AIHA is characterized by shortened red cell survival and presence of autoantibodies directed against self-antigens on red cells.[9] The present case was diagnosed as warm type of AIHA based on clinical features, peripheral smear, raised bilirubin and lactic dehydrogenase along with positive anti-IgG DAT, positive autocontrol, and antibodies reacting at 37°C. Primary AIHA is idiopathic. Although an underlying autoimmune disease is one of the conditions associated with secondary AIHA, association of AIHA with primary APS has not been well established.[2] AIHA as a manifestation of primary APS has been reported with a frequency of 4%.[10] There is a highly significant association between AIHA and cardiac valvular vegetations and thickening, arterial thrombosis and livedo reticularis, epilepsy or chorea, and thus the risk of subsequent development of SLE. The combination of AIHA with primary APS in the present case also suggests the risk of developing subsequent SLE. Hence, the primary APS patients with AIHA are at risk of developing these manifestations and should be investigated for them. In another study, hemolytic anemia and Coombs positivity conferred a significant risk for subsequent development of SLE.[7] This recognition is important since SLE, being a multisystem disease with possible renal involvement, requires regular follow-up and aggressive treatment modality different from APS.[11]

The median disease duration has been reported to be 8.2 years (range: 1–14 years) for primary APS to develop into SLE or lupus-like disease.[7],[8] The patient in the present case developed features of SLE after 20 months of follow-up.

The patient was initially treated with glucocorticoids in view of autoimmune etiology of APLA and hemolytic anemia. Though glucocorticoids are the first-line therapy for AIHA, transfusions are often required to temporize the patient until the glucocorticoids have had time to work.[12] Moreover, red cell transfusions often need to be administered if there are significant symptoms of anemia as was observed in the present case.[12],[13]

  Conclusion Top

AIHA, being a life-threatening disease, should be diagnosed and treated promptly where the transfusion medicine specialist has an important role to play. In addition, patients with primary APS should always be evaluated for AIHA as this combination is not impossible, though rare and poses a significant risk of development of SLE.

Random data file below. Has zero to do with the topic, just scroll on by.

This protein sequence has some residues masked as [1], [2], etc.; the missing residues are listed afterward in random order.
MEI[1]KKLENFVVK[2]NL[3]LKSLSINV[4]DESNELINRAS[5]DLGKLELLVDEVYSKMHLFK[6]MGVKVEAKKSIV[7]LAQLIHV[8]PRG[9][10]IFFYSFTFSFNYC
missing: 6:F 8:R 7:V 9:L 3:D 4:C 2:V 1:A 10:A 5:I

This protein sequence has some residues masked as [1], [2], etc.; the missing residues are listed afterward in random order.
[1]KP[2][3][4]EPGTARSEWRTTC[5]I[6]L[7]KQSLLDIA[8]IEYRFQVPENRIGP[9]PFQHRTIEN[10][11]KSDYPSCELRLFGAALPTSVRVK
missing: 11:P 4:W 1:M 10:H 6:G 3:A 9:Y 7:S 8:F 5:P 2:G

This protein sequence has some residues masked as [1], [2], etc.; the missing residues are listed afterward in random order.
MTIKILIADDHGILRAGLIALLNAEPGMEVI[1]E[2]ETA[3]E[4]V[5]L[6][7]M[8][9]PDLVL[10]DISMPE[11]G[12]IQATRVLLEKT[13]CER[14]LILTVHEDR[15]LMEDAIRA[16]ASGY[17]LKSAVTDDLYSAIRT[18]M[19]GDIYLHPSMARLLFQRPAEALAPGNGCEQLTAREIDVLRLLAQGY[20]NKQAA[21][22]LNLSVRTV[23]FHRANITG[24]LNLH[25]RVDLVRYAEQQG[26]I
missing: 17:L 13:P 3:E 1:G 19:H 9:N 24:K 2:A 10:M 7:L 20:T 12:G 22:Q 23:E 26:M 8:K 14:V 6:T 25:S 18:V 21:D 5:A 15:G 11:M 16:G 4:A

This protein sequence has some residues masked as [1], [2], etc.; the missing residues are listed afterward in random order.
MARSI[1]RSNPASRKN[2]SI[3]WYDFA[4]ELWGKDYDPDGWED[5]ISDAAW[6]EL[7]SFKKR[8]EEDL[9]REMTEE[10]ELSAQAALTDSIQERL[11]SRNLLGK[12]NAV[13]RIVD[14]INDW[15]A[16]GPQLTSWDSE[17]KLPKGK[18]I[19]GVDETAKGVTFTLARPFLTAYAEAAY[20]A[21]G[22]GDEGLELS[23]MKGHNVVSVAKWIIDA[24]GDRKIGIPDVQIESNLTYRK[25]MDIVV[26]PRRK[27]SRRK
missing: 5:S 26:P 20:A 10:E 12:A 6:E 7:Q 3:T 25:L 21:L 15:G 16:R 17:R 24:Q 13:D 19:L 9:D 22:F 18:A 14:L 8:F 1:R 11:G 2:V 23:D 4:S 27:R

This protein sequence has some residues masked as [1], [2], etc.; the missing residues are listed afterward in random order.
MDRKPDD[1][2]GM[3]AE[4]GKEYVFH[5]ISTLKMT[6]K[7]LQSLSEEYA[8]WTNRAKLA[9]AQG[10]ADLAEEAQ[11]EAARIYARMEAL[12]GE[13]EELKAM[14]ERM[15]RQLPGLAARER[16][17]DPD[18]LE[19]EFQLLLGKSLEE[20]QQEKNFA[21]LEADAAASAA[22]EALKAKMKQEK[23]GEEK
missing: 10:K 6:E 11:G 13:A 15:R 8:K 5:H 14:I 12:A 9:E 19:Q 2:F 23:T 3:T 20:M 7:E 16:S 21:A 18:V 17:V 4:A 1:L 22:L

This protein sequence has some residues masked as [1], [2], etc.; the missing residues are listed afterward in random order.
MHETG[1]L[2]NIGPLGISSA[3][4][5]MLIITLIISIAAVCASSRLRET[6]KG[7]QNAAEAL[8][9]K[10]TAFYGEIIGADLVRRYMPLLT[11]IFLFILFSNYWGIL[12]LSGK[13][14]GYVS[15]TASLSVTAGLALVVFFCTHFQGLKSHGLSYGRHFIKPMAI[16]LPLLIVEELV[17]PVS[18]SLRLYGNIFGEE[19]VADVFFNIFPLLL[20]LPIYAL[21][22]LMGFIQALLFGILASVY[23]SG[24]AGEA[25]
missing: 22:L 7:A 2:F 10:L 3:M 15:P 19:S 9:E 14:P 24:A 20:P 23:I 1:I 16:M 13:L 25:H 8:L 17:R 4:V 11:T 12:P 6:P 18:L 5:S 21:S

Financial support and sponsorship


Conflicts of interest

There are no conflicts of interest.

  References Top

Uthman I, Godeau B, Taher A, Khamashta M. The hematologic manifestations of the antiphospholipid syndrome. Blood Rev 2008;22:187-94.  Back to cited text no. 1
Rottem M, Krause I, Fraser A, Stojanovich L, Rovensky J, Shoenfeld Y. Autoimmune hemolytic anaemia in the antiphospholipid syndrome. Lupus 2006;15:473-7.  Back to cited text no. 2
Wilson WA, Gharavi AE, Koike T, Lockshin MD, Branch DW, Piette JC, et al. International consensus statement on preliminary classification criteria for definite antiphospholipid syndrome: Report of an international workshop. Arthritis Rheum 1999;42:1309-11.  Back to cited text no. 3
Tan EM, Cohen AS, Fries JF, Masi AT, McShane DJ, Rothfield NF, et al. The 1982 revised criteria for the classification of systemic lupus erythematosus. Arthritis Rheum 1982;25:1271-7.  Back to cited text no. 4
Hochberg MC. Updating the American College of Rheumatology revised criteria for the classification of systemic lupus erythematosus. Arthritis Rheum 1997;40:1725.  Back to cited text no. 5
Rand JH, Senzel L. The antiphospholipid syndrome. In: Lichtman MA, editor. Williams Hematology. 7th ed. New York: McGraw-Hill; 2006. p. 2009-29.  Back to cited text no. 6
Gómez-Puerta JA, Martín H, Amigo MC, Aguirre MA, Camps MT, Cuadrado MJ, et al. Long-term follow-up in 128 patients with primary antiphospholipid syndrome: Do they develop lupus? Medicine (Baltimore) 2005;84:225-30.  Back to cited text no. 7
Derksen RH, Gmelig-Meijling FH, de Groot PG. Primary antiphospholipid syndrome evolving into systemic lupus erythematosus. Lupus 1996;5:77-80.  Back to cited text no. 8
Packman CH. Hemolytic anemia resulting from immune injury. In: Lichtman MA, editor. Williams Hematology. 7th ed. New York: McGraw-Hill; 2006. p. 729-43.  Back to cited text no. 9
Asherson RA, Khamashta MA, Ordi-Ros J, Derksen RH, Machin SJ, Barquinero J, et al. The “primary” antiphospholipid syndrome: Major clinical and serological features. Medicine (Baltimore) 1989;68:366-74.  Back to cited text no. 10
Hahn BH. Systemic lupus erythematosus. In: Fauci AS, editor. Harrison's Principles of Internal Medicine. 17th ed. New York: McGraw-Hill; 2008. p. 2075-83.  Back to cited text no. 11
Friedberg RC, Johari VP. Autoimmune hemolytic anemia. In: Greer JP, editor. Wintrobe's Clinical Hematology. 12th ed. Philadelphia: Lippincott Williams & Wilkins; 2009. p. 956-77.  Back to cited text no. 12
Petz LD. A physician's guide to transfusion in autoimmune haemolytic anaemia. Br J Haematol 2004;124:712-6.  Back to cited text no. 13